C++ concepts: MoveInsertable (since C++11)
Specifies that an object of the type can be constructed into uninitialized storage from an rvalue of that type by a given allocator.
MoveInsertable into the container
value_type is identical to
T if, given
||an allocator type|
|| an lvalue of type
|| the pointer of type
|| rvalue expression of type
X::allocator_type is identical to std::allocator_traits<A>::rebind_alloc<T>,
the following expression is well-formed:
std::allocator_traits<A>::construct(m, p, rv);
And after evaluation, the value of
*p is equivalent to the value formerly held by
rv remains valid, but is in an unspecified state.)
X is not allocator-aware, the term is defined as if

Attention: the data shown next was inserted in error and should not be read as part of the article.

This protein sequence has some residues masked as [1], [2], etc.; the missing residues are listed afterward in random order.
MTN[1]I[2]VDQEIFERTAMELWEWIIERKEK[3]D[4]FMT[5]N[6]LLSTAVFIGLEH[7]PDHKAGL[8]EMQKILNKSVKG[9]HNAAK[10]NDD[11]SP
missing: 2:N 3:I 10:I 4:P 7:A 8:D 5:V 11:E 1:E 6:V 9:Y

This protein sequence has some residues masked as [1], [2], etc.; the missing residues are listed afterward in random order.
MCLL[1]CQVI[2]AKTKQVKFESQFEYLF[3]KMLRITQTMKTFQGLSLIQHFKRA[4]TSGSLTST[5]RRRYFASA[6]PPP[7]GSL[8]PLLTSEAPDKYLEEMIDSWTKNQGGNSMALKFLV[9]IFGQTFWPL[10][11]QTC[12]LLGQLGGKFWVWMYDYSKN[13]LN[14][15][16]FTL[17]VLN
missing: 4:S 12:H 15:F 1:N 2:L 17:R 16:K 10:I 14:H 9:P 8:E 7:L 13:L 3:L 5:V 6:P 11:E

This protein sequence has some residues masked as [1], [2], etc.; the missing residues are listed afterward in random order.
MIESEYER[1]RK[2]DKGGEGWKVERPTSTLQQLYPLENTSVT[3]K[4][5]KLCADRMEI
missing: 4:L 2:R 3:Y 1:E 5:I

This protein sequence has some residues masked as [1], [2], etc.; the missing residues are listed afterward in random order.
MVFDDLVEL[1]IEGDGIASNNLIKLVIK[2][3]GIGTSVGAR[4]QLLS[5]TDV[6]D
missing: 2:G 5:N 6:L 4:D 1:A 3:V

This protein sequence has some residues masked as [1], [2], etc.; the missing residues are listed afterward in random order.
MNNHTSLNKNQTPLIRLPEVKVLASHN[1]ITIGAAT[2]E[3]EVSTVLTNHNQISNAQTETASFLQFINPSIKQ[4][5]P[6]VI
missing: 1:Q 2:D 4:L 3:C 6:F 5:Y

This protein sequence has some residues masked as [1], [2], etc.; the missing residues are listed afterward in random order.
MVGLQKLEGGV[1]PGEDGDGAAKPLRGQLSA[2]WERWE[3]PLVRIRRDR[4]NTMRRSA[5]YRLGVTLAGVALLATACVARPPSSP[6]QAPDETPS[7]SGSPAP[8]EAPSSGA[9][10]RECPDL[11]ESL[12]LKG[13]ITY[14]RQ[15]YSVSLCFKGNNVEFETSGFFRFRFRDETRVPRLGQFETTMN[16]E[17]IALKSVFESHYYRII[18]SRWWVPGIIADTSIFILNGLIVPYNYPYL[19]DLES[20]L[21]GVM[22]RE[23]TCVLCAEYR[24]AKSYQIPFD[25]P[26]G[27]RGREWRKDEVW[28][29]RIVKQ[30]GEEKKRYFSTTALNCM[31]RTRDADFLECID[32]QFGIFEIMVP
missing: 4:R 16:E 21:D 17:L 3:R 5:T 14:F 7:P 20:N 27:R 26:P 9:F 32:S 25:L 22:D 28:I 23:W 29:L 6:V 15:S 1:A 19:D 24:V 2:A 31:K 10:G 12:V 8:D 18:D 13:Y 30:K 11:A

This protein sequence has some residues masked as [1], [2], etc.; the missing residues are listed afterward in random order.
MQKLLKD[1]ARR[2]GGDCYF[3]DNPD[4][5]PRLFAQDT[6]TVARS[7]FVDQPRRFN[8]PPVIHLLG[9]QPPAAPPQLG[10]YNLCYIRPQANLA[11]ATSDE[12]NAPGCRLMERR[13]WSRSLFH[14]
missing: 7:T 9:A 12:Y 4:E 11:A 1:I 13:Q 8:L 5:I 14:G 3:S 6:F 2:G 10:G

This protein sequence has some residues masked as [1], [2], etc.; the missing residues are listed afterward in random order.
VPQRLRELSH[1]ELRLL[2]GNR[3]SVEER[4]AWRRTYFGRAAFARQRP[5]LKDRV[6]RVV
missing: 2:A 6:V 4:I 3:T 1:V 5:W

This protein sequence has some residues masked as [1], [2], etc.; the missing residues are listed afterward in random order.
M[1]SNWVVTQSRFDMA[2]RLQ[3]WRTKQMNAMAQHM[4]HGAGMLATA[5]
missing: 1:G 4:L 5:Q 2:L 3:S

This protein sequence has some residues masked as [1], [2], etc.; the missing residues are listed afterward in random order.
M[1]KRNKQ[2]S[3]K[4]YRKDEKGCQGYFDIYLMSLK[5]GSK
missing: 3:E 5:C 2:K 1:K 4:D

A were std::allocator<T>, except that no allocator object needs to be created, and user-defined specializations of std::allocator are not instantiated.
A is std::allocator<T>, then this will call placement-new, as by ::new((void*)p) T(rv).
If std::allocator<T> or a similar allocator is used, a class does not have to implement a move constructor to satisfy this type requirement: a copy constructor that takes a
const T& argument can bind rvalue expressions. If a MoveInsertable class implements a move constructor, it may also implement move semantics to take advantage of the fact that the value of
rv after construction is unspecified.
 See Also